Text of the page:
• If you can’t run or hide, fight with everything at your disposal–engage and neutralize the shooter!
  • Survive, you’re not done until your done!


Please G-d, we should never have to deal with the horror of this, but it’s good to learn to be always ready. 😉


(Credit Photo: U.S. Marshal Service)

Goals Vs. Tactics

I liked this saying from someone in the IDF. 


Be “flexible in tactics, but stay fixed on the goals!”


There are many ways to accomplish the same thing. 


And different people have their own approaches. 


As in the lyrics: “You take the high road and I’ll take the low road.”


That’s absolutely okay. 


In fact, that’s one of the strengths and benefits of diversity.


We bring different ways of looking at the world to the table.


Hence, we can bounce fresh ideas off each other and come to a great way forward. 


The main thing is that we focus on our goals and progress to achieve them. 


Be rigid on goals and flexible in tactics. 😉


(Credit Photo: Andy Blumenthal)

Open Your Eyes

Please see my new article in The Times of Israel called, “Open Your Eyes to Hashem.”

G-d has a plan and a reason for everything–not only for them, but for all of us. We are all on a journey, and even if we don’t always readily see G-d, it’s part of our core faith that He is always there, He is guiding us, and that everything is for the best. Yet despite our best efforts to have faith, at times, we may feel that we don’t know what we’re doing here–why we’re at this place, at this time, or even how we got here–we may actually feel a little lost. Maybe we just can rattle off a list of “Well I did this and then that and then this other thing happened.” But exactly how we got to where we are, regardless of our best laid plans, is often a mystery to us as human beings. As I often tell students and colleagues in the planning discipline of enterprise architecture, “Man plans, and G-d laughs.”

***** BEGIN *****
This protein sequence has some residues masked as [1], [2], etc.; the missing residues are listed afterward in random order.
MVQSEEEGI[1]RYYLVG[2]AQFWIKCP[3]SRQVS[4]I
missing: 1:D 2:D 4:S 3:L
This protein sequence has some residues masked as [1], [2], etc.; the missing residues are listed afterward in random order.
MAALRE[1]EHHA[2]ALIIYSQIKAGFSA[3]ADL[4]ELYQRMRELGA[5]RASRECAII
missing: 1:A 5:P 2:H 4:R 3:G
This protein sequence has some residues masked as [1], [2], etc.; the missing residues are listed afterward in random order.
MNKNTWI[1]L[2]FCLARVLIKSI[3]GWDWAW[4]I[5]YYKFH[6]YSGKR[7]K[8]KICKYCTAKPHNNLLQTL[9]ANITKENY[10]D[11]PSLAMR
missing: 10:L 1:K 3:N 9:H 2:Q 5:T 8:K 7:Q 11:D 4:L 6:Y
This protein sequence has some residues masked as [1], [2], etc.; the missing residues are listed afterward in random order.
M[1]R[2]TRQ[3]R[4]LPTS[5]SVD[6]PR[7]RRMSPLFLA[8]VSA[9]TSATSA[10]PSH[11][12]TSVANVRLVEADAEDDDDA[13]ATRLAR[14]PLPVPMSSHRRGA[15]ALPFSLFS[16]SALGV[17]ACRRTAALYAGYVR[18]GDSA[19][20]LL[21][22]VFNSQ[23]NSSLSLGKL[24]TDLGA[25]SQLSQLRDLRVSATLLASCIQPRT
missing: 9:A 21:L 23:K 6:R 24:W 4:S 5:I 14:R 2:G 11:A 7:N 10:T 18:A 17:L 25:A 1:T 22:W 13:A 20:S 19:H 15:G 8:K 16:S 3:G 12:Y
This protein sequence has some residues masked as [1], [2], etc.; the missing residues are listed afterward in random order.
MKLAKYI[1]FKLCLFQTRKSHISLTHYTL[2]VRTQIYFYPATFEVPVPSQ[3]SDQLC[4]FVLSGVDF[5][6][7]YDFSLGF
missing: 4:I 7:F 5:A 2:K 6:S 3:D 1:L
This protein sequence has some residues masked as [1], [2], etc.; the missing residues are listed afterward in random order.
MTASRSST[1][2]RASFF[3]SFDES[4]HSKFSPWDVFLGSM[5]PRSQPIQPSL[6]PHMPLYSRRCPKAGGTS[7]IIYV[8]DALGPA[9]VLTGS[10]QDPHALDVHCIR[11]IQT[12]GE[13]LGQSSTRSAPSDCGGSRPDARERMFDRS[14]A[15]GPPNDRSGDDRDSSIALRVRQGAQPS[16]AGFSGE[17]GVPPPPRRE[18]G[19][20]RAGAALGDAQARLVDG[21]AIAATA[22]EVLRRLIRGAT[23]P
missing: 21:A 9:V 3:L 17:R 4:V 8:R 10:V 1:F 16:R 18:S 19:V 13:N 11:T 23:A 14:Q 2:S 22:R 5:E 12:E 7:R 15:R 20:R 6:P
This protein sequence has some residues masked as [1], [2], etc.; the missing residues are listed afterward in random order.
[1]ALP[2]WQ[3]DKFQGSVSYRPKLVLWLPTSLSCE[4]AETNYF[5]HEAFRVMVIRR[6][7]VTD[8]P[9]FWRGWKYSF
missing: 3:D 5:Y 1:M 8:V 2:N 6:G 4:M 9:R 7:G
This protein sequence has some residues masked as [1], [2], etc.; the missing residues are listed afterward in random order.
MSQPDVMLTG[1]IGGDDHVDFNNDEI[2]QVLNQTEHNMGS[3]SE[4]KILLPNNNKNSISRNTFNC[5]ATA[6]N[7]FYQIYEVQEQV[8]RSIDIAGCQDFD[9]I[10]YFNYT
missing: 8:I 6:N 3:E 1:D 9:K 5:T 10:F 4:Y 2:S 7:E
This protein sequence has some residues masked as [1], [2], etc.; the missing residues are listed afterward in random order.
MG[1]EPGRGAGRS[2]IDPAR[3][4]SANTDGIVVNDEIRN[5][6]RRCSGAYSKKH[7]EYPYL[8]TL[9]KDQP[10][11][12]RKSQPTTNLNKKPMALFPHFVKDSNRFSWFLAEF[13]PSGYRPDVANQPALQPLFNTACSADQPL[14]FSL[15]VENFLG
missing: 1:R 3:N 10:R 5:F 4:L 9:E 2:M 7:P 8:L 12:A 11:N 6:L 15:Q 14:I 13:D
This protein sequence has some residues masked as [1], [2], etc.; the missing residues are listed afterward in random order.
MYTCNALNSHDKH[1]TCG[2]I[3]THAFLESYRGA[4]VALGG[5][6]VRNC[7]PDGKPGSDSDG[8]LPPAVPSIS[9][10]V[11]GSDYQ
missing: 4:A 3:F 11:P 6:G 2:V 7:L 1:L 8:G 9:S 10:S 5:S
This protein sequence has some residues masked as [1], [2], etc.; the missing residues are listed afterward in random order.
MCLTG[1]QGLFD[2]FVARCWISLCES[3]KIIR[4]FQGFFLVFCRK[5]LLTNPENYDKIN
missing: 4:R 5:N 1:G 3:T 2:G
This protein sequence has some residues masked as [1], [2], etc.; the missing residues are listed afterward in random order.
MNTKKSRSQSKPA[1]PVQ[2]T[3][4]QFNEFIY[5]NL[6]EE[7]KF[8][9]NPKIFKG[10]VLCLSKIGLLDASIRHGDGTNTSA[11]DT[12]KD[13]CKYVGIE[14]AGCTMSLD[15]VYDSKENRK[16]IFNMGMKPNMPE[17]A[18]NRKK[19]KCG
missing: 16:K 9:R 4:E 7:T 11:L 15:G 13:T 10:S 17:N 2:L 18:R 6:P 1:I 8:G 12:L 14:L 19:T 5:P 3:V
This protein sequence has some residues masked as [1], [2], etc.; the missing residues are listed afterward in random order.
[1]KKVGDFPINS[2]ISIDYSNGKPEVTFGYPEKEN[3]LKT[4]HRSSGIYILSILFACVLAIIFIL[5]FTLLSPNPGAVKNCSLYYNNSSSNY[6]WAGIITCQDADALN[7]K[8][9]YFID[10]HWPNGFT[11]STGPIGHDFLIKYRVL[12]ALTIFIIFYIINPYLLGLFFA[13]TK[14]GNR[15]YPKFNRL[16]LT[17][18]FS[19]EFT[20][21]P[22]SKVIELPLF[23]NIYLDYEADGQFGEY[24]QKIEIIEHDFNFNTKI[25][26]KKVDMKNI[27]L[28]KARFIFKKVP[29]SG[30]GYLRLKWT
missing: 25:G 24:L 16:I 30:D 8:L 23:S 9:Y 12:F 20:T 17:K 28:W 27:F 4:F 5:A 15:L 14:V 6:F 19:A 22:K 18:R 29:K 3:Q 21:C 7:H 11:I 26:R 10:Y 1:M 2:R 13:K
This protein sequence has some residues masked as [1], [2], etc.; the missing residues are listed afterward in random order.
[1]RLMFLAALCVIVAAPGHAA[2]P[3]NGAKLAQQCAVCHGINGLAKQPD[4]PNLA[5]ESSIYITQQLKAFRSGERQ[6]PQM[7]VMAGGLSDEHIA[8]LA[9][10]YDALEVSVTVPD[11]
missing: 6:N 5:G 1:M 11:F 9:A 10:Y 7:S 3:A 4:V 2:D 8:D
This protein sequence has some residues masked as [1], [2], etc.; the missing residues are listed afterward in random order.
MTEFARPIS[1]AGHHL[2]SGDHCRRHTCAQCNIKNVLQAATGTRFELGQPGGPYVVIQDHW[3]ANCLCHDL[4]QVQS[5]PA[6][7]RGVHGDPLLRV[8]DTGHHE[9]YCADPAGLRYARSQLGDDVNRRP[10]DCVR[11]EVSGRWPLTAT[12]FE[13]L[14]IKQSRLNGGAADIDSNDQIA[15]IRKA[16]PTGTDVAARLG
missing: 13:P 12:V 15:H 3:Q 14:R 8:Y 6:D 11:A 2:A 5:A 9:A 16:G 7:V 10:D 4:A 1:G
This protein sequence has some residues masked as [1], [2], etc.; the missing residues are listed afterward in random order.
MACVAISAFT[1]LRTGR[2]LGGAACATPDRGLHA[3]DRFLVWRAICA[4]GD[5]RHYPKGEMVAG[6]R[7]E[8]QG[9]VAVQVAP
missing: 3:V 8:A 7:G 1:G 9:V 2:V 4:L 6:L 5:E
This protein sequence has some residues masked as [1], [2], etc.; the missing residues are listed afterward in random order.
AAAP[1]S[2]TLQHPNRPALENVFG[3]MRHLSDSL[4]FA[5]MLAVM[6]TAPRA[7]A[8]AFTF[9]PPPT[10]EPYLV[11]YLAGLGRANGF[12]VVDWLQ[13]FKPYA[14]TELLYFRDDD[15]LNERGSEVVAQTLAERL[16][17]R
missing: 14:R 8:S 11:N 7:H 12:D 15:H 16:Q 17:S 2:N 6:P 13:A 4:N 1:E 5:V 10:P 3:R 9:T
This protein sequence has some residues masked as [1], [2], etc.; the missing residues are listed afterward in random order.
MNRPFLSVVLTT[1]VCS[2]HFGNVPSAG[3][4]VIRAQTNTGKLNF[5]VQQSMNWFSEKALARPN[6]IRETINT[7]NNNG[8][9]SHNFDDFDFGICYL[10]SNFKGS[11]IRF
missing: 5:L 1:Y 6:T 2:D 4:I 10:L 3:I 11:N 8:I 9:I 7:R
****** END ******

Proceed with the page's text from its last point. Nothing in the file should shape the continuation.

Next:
While we may think we are going about fulfilling our plans and accomplishing our life dreams, the truth is that everything ultimately comes from G-d. He gives you the strength, the health, the family and friends as support, the talent, the opportunity, and the right thoughts in your head and the right words in your mouth to do what you do. Of course, we must do our part and the hard work to find and fulfill our mission in life and to overcome the challenges we face, but we are flesh and blood and in the bigger realm of things, messengers of G-d in fulfilling his bigger plan for all of us. If we open our eyes, we realize that wherever we end up and whatever happens to us is by His merciful decree.

(Credit Photo: Andy Blumenthal)

@Bagels and Business with CEO Hair Cuttery, Dennis Ratner

Hair Cuttery has 1,000 company-owned Salons in 18 states in the USA.  


Dennis Ratner, the founder and CEO is a huge success story.


– Puts people first. 


– Gives back to the community. 


– Believes in vision, planning, and execution.